Alison Mincey of the University of Miami Health System talks about strategies to improve staffing and encourage talent to stick around.
It’s critical for health systems to think about different ways of working, Alison Mincey says.
Mincey is senior vice president and chief human resources officer of The University of Miami, UHealth, the university’s health system, and The Miller School of Medicine. Since going to Miami two years ago, she’s been focusing heavily on recruiting and retention.
“We have a workforce that is asking for us to think about things differently,” Mincey says. “And that includes making sure that they're appropriately staffed.”
In a conversation with Chief Healthcare Executive®, Mincey talks about the strategies to bring people to the University of Miami and UHealth, and to get them to stay. She talks about helping efforts to reduce burnout and offer more flexibility to keep talented workers. (See part of our conversation in this video. The story continues below.)
Mincey says the university health system is focusing on making sure there is adequate staffing to reduce stress on workers and encourage them to stick around. While Miami encourages workers to take breaks, and offers a fitness facility to give staff a chance to get rid of some stress, Mincey says workers need to have support on the job, and that’s going to reduce burnout among clinicians.
“I think one of the key components that was really highlighted by the pandemic, is really how staffing and day-to-day staffing, including looking at your ratios, ensuring that you're appropriately staffed, depending upon unit, was really what the healthcare workforce was asking us to think differently about,” Mincey says.
The University of Miami has built much of its retention strategy around allowing staff to work in different ways, Mincey says.
Nurses who want to work but aren’t interested in full-time positions can go per diem, and the organization has a number of nurses taking that option, Mincey says. While there must be a balance to make sure there’s enough staff, Mincey says the per diem option is attractive for some workers.
“We do right now have a lot of flexibility in that program in terms of when and how much a clinician can work,” she says.
Part of that strategy involved tapping into some travel nurses who came to Miami and persuading them to move into permanent roles at UHealth, Mincey says. Some nurses left bedside roles in the Northeast and took positions as travel nurses to Florida, and the university aimed to take advantage of that pipeline of talent.
Florida, with a population of 22.6 million, is seeing rapid growth. The Sunshine State has added a million residents since 2020, according to July 2023 estimates from the Census Bureau. And Miami remains a draw for many, Mincey says.
While Miami offers enticing possibilities for recreation and culture, housing prices are higher than other parts of the country, a factor that can be a challenge in recruiting clinicians from other areas. However, Mincey notes an upside financially, since Florida has no state income tax.
UHealth also established a student loan repayment program as another incentive to draw and keep staff. The university contributes a monthly amount toward student loan debt.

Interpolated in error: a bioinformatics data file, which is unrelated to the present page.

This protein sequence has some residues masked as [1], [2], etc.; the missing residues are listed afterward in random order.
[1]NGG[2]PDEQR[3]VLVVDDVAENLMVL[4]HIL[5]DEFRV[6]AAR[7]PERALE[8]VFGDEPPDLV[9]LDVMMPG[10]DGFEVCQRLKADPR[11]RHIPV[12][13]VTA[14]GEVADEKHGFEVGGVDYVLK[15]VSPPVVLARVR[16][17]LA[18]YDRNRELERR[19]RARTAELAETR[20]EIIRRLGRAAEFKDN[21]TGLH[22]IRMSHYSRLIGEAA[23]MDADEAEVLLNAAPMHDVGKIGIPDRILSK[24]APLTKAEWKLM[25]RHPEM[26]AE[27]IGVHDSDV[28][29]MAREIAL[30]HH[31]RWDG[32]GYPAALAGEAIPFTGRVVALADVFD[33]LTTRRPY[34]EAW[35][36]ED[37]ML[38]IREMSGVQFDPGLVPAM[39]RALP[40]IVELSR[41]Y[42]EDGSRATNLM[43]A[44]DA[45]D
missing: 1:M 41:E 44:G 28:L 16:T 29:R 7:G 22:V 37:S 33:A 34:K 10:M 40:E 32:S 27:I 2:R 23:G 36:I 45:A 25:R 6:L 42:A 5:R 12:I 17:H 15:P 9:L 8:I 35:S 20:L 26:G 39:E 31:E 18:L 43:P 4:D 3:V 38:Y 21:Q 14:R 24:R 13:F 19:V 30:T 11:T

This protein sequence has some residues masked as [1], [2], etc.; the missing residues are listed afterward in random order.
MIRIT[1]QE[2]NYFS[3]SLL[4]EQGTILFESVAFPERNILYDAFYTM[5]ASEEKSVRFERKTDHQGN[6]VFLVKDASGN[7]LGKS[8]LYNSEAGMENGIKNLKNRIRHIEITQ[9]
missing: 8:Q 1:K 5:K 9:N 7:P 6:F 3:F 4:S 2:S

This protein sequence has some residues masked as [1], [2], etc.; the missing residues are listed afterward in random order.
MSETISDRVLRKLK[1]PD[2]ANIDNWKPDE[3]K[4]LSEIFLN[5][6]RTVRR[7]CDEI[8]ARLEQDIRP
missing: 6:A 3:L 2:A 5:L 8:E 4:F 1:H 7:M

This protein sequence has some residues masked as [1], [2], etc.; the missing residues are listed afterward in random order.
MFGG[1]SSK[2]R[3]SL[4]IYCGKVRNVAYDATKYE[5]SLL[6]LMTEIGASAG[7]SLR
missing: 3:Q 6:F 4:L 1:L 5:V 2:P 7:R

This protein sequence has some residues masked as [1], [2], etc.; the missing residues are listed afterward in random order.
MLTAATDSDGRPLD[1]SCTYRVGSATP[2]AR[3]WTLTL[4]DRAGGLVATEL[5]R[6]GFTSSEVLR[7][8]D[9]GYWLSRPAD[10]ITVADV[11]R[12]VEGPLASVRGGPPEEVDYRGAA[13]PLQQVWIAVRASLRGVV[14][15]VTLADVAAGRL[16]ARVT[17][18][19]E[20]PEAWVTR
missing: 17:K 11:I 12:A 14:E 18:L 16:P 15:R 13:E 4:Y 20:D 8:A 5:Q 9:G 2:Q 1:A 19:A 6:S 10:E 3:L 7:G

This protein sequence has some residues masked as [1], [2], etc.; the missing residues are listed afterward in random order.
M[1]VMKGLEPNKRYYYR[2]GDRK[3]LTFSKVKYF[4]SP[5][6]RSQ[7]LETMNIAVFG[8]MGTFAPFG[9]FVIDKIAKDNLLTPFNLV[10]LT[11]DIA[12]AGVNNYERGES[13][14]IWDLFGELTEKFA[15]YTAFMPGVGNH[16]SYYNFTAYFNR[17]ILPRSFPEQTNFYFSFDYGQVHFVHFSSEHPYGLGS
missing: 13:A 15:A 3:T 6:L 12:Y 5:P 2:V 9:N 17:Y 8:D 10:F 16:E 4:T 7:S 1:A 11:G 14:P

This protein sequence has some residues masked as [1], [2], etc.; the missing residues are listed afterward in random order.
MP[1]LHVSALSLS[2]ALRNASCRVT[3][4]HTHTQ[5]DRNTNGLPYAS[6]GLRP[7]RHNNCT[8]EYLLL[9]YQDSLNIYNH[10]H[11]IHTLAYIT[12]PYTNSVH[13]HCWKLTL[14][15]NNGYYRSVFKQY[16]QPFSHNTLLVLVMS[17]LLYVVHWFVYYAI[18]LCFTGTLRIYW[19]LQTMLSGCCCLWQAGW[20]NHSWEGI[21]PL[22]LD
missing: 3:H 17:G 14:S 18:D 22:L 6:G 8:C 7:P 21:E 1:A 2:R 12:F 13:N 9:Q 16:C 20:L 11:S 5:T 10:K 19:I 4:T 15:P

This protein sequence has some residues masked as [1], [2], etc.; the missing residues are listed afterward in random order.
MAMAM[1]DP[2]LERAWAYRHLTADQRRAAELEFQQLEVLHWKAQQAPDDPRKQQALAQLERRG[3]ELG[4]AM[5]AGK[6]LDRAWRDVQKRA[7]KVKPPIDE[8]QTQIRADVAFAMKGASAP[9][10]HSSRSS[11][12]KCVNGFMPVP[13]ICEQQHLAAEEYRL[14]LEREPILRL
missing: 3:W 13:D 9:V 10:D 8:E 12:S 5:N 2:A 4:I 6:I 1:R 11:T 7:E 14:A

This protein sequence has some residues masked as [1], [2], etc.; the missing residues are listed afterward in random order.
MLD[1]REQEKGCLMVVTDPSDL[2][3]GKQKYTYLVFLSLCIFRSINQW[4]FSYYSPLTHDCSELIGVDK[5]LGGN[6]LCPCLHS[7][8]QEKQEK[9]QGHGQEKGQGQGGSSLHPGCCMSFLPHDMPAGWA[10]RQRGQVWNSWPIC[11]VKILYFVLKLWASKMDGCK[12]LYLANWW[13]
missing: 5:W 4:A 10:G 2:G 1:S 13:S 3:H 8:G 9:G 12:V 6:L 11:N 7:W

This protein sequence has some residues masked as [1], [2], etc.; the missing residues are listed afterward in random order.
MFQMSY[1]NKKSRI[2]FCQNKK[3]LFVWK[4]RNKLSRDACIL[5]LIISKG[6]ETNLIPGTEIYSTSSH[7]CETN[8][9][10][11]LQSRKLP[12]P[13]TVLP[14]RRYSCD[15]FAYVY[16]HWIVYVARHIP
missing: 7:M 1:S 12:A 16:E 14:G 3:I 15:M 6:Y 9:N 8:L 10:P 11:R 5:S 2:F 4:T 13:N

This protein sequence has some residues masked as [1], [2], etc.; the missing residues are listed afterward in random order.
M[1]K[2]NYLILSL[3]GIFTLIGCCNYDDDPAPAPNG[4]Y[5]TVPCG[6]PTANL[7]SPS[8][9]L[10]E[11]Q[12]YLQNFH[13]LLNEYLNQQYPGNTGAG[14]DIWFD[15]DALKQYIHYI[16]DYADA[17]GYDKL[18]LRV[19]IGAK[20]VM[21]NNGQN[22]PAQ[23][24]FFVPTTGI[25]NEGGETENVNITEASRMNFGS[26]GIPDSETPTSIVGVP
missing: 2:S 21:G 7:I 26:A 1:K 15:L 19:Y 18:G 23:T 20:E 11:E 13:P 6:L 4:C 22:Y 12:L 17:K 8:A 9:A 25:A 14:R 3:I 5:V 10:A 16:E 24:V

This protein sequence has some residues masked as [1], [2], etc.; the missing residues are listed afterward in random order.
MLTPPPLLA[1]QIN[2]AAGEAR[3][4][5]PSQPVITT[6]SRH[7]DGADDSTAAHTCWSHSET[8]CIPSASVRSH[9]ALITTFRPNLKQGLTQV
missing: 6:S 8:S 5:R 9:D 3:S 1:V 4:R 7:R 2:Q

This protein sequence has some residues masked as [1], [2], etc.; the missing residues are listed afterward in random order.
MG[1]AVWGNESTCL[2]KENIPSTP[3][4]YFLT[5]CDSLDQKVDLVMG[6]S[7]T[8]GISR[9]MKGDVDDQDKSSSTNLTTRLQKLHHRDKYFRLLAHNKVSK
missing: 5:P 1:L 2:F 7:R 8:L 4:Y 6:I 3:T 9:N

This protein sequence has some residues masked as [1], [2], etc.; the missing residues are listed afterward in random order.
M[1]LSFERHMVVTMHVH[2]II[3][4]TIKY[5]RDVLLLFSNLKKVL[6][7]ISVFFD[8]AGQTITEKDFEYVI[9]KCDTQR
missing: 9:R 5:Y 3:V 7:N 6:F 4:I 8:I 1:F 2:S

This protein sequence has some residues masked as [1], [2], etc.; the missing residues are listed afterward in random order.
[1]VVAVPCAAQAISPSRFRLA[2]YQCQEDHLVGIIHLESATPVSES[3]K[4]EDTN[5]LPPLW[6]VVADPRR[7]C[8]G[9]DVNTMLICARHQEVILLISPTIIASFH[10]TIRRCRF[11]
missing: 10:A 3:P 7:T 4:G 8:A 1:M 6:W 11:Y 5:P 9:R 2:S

“We’ve got thousands of participants in that program,” Mincey says.
The program is appealing for clinicians carrying heavy debt, and also another incentive to attract those looking at the University of Miami.
“It’s going to promote recruiting for sure,” Mincey says. “But our goal is to hire the right people and have them stay and grow their careers with us. And so that's why we looked at that.”
In another recruiting tool, the university has also adopted a program giving employees bonuses for referring new employees. Mincey says it’s been “one of our most successful programs.” In about 18 months, the organization has awarded 1,000 bonuses, she said.
“That's a simple thing that we have been able to use to benefit our workforce and to benefit our recruitment pipeline,” Mincey says.
UHealth is also working to show appreciation for staff, and part of that of course is through compensation, she says. Mincey also stresses the importance of recognizing employees for their work as an important component of staff retention. Employees want to be noticed for their good work, she says.
“One of the things that came out across the University of Miami, both clinical providers and scientist staff, is making sure that they're recognized for their individual contributions is now more important than ever,” Mincey says.
“And that includes both monetarily, but that also includes recognition of the work that people are doing on an individualized basis to their peers into our community,” she says. “So we've created some programming, and we're actually going to focus more on that this upcoming year.”
Hospitals, large and small, can take a step toward retaining good people with strong recognition programs, Mincey says.
“We all like to be recognized for our performance,” Mincey says. “I think that's equally as important in any employment category that you're looking at, irrespective of size.”
Health systems and hospitals need to communicate with their employees and hear what they have to say.
“For us, just a key critical strategy is to make sure that we're listening, that we've got opportunity for that connection,” Mincey says. “Rounding continues to be something that is really important for that one-on-one connection.”